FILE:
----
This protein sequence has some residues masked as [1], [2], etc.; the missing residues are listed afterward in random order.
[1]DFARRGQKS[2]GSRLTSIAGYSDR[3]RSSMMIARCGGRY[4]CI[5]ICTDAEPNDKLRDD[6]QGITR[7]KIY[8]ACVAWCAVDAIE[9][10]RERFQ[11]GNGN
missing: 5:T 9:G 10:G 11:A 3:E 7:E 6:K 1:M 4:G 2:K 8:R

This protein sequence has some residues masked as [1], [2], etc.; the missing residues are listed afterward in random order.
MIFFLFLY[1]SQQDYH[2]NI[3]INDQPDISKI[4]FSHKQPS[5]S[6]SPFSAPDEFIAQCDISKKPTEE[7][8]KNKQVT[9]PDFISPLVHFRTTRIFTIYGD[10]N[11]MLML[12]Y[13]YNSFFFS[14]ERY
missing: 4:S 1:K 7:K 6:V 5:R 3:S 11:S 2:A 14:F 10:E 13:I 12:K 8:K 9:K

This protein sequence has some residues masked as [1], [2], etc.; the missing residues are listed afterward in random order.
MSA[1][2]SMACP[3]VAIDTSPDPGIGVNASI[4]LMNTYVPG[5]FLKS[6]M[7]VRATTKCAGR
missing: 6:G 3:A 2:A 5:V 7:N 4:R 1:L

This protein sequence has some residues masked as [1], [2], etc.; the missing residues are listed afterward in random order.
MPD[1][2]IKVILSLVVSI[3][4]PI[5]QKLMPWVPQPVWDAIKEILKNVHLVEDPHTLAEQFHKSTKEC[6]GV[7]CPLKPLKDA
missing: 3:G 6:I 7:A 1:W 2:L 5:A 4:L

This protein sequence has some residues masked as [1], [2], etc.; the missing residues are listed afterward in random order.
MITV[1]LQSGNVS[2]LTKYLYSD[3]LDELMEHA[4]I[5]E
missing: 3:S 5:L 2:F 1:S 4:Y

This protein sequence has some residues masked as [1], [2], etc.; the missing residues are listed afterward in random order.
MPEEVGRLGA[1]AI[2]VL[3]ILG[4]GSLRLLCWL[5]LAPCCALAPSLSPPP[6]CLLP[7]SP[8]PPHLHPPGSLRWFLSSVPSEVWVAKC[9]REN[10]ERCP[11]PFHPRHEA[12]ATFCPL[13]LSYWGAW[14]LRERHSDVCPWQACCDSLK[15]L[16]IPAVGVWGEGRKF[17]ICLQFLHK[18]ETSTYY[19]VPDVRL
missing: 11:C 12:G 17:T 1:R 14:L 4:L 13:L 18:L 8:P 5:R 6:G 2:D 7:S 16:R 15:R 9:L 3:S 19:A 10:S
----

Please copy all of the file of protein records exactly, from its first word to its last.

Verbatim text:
This protein sequence has some residues masked as [1], [2], etc.; the missing residues are listed afterward in random order.
[1]DFARRGQKS[2]GSRLTSIAGYSDR[3]RSSMMIARCGGRY[4]CI[5]ICTDAEPNDKLRDD[6]QGITR[7]KIY[8]ACVAWCAVDAIE[9][10]RERFQ[11]GNGN
missing: 5:T 9:G 10:G 11:A 3:E 7:E 6:K 1:M 4:G 2:K 8:R

This protein sequence has some residues masked as [1], [2], etc.; the missing residues are listed afterward in random order.
MIFFLFLY[1]SQQDYH[2]NI[3]INDQPDISKI[4]FSHKQPS[5]S[6]SPFSAPDEFIAQCDISKKPTEE[7][8]KNKQVT[9]PDFISPLVHFRTTRIFTIYGD[10]N[11]MLML[12]Y[13]YNSFFFS[14]ERY
missing: 4:S 1:K 7:K 6:V 5:R 3:S 11:S 2:A 14:F 10:E 13:I 12:K 8:K 9:K

This protein sequence has some residues masked as [1], [2], etc.; the missing residues are listed afterward in random order.
MSA[1][2]SMACP[3]VAIDTSPDPGIGVNASI[4]LMNTYVPG[5]FLKS[6]M[7]VRATTKCAGR
missing: 6:G 3:A 2:A 5:V 7:N 4:R 1:L

This protein sequence has some residues masked as [1], [2], etc.; the missing residues are listed afterward in random order.
MPD[1][2]IKVILSLVVSI[3][4]PI[5]QKLMPWVPQPVWDAIKEILKNVHLVEDPHTLAEQFHKSTKEC[6]GV[7]CPLKPLKDA
missing: 3:G 6:I 7:A 1:W 2:L 5:A 4:L

This protein sequence has some residues masked as [1], [2], etc.; the missing residues are listed afterward in random order.
MITV[1]LQSGNVS[2]LTKYLYSD[3]LDELMEHA[4]I[5]E
missing: 3:S 5:L 2:F 1:S 4:Y

This protein sequence has some residues masked as [1], [2], etc.; the missing residues are listed afterward in random order.
MPEEVGRLGA[1]AI[2]VL[3]ILG[4]GSLRLLCWL[5]LAPCCALAPSLSPPP[6]CLLP[7]SP[8]PPHLHPPGSLRWFLSSVPSEVWVAKC[9]REN[10]ERCP[11]PFHPRHEA[12]ATFCPL[13]LSYWGAW[14]LRERHSDVCPWQACCDSLK[15]L[16]IPAVGVWGEGRKF[17]ICLQFLHK[18]ETSTYY[19]VPDVRL
missing: 11:C 12:G 17:T 1:R 14:L 4:L 13:L 18:L 8:P 5:R 6:G 2:D 7:S 16:R 15:R 9:L 3:S 19:A 10:S